Tag Archives: transparency

Submission: Ethical Clothing Extended Responsibilities Scheme 2005 (NSW)

The Inquiry into the Ethical Clothing Extended Responsibilities Scheme 2005 (NSW), undertaken by the Modern Slavery Committee, is a comprehensive evaluation focused on the Scheme’s role in mitigating modern slavery within the clothing manufacturing sector of New South Wales (NSW). It delves into the textiles, clothing, and footwear (TCF) industry’s characteristics, examining aspects such as industry size, workforce demographics, supply chain complexities, and the prevalence of modern slavery. Additionally, the inquiry reviews the Scheme’s current application, its alignment with international human rights standards, and the need for any modifications to enhance its effectiveness. It also explores the Scheme’s enforceability, including methods to promote compliance, and considers extending the Scheme to other industries vulnerable to modern slavery due to their supply chain characteristics. This investigation is crucial for identifying strategies to combat modern slavery, ensuring that the TCF industry, and potentially other sectors, operate in line with global human rights commitments and provide better protection for workers in NSW.

My co-authored submission offers several recommendations to enhance the Ethical Clothing Extended Responsibilities Scheme to mitigate modern slavery within the clothing manufacturing sector NSW:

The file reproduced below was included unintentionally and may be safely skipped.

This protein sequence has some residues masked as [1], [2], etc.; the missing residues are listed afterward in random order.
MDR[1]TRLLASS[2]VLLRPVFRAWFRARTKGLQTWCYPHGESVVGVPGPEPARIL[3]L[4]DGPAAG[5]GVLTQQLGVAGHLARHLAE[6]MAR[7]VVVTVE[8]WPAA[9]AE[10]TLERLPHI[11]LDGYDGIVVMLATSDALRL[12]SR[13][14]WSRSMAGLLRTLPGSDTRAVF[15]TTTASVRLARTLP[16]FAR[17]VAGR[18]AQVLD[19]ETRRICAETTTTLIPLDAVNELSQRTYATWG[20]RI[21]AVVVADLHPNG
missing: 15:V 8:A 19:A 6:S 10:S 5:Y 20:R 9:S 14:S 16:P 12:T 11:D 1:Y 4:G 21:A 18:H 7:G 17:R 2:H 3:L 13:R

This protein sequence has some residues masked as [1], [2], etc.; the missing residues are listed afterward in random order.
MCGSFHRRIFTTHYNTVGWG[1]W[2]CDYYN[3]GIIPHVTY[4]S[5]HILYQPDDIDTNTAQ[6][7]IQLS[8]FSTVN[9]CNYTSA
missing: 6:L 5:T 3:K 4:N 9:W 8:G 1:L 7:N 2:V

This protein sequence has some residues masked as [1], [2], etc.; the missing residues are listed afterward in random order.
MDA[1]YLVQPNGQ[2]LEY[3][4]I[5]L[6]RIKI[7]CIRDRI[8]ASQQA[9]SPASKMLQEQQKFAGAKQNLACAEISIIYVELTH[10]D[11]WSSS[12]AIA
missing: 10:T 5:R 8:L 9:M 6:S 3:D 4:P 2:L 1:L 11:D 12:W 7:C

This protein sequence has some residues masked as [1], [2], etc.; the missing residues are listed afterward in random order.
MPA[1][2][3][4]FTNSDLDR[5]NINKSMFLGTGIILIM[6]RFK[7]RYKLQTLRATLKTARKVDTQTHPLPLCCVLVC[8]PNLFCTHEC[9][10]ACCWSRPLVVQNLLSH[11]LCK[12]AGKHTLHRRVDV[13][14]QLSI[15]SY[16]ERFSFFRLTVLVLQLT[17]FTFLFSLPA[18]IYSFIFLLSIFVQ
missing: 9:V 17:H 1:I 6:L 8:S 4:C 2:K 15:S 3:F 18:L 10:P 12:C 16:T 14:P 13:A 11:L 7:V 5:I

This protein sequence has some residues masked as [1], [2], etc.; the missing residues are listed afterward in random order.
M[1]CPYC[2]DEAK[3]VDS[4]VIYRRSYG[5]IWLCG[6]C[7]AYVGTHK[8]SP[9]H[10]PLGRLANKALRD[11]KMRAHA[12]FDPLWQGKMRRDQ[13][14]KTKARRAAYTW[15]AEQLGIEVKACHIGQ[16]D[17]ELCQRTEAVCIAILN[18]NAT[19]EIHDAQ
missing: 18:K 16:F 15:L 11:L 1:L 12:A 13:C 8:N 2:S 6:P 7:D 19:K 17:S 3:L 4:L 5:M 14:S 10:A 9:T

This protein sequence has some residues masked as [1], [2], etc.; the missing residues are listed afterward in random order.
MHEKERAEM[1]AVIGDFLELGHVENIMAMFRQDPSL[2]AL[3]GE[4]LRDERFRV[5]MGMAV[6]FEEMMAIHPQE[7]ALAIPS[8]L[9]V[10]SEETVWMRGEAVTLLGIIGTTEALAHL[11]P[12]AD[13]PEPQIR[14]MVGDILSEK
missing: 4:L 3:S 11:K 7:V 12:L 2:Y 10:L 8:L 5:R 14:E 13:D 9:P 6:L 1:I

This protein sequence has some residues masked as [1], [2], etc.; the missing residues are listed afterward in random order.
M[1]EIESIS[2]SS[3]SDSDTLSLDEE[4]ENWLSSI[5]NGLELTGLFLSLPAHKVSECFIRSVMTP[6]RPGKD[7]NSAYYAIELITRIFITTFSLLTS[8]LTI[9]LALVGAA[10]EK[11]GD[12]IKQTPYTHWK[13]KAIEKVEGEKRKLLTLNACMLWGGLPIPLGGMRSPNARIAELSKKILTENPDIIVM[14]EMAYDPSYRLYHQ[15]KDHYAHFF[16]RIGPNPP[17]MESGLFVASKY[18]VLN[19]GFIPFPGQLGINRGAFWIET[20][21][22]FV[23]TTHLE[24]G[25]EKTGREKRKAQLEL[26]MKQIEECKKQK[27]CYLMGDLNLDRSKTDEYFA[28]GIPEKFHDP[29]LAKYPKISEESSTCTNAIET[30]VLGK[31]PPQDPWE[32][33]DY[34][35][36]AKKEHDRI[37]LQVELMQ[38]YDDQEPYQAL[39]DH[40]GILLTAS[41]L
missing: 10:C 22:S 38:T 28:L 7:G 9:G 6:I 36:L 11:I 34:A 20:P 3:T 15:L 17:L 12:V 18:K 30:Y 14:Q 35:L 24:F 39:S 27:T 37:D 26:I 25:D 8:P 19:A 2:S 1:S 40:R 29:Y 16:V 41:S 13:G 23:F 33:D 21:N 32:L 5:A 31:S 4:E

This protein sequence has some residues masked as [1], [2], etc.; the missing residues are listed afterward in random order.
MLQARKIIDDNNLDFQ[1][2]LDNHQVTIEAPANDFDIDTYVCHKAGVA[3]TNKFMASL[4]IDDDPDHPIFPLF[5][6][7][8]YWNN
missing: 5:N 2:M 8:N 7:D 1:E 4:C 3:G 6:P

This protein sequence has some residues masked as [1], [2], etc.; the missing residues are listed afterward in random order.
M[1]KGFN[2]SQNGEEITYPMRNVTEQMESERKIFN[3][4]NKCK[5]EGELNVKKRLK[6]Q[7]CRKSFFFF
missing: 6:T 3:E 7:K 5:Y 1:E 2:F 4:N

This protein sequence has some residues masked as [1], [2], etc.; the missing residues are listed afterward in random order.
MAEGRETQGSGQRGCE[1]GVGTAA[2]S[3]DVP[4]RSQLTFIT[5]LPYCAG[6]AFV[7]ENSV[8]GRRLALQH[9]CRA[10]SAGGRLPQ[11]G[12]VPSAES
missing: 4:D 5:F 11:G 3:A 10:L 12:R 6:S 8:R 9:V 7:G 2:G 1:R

1. Promote Supply Chain Mapping: The scheme’s unique approach to examining the entire supply chain from retailer to outworker helps in identifying vulnerabilities and instances of modern slavery that may be overlooked by Commonwealth legislation. It’s suggested that state action is needed to mandate such mapping for smaller entities not covered at the Commonwealth level.
  2. Create a Supply Chain Database: The establishment of a comprehensive database to capture detailed supply chain information is recommended. This would aid various stakeholders, including the NSW Office of Industrial Relations, the Fair Work Ombudsman, and the NSW Anti-Slavery Commissioner, by providing them with readily accessible information.
  3. Articulate Collaboration between Government Agencies: The proposals for supply chain mapping and database creation are in line with the objectives of both NSW and Commonwealth governments to combat modern slavery. The recommendation emphasizes enhanced inter-agency collaboration, which can augment existing policy goals and lead to more effective oversight and action against modern slavery within supply chains.
  4. Explore Extension of the Scheme: The recommendation suggests that the scheme could serve as a model for other industries. By enhancing transparency, accountability, and worker protection, it could pave the way for similar oversight in industries that are at high risk of modern slavery and labor standards violations, especially those industries with many entities below the Modern Slavery Act (2018) reporting threshold.

Why Australia Needs an Anti-Slavery Commissioner

Last week, a 47-year-old Queensland man was charged with 46 offences, including torturing and enslaving deckhands on his fishing boats.

The accused allegedly intimidated and attacked his employees, and withheld food and water. He will appear in court next month.

Australia is estimated to have 41,000 people trapped in modern slavery. People can be subjected to modern slavery through coercion, deception and violence. This includes acts such as grooming, wage theft and restriction of movement.

In Australian and international law slavery is defined as:

the condition of a person over whom any or all of the powers attaching to the right of ownership are exercised.

Modern slavery is distinct from historical slavery in that people are no longer legally owned but are instead subjected to illegal control.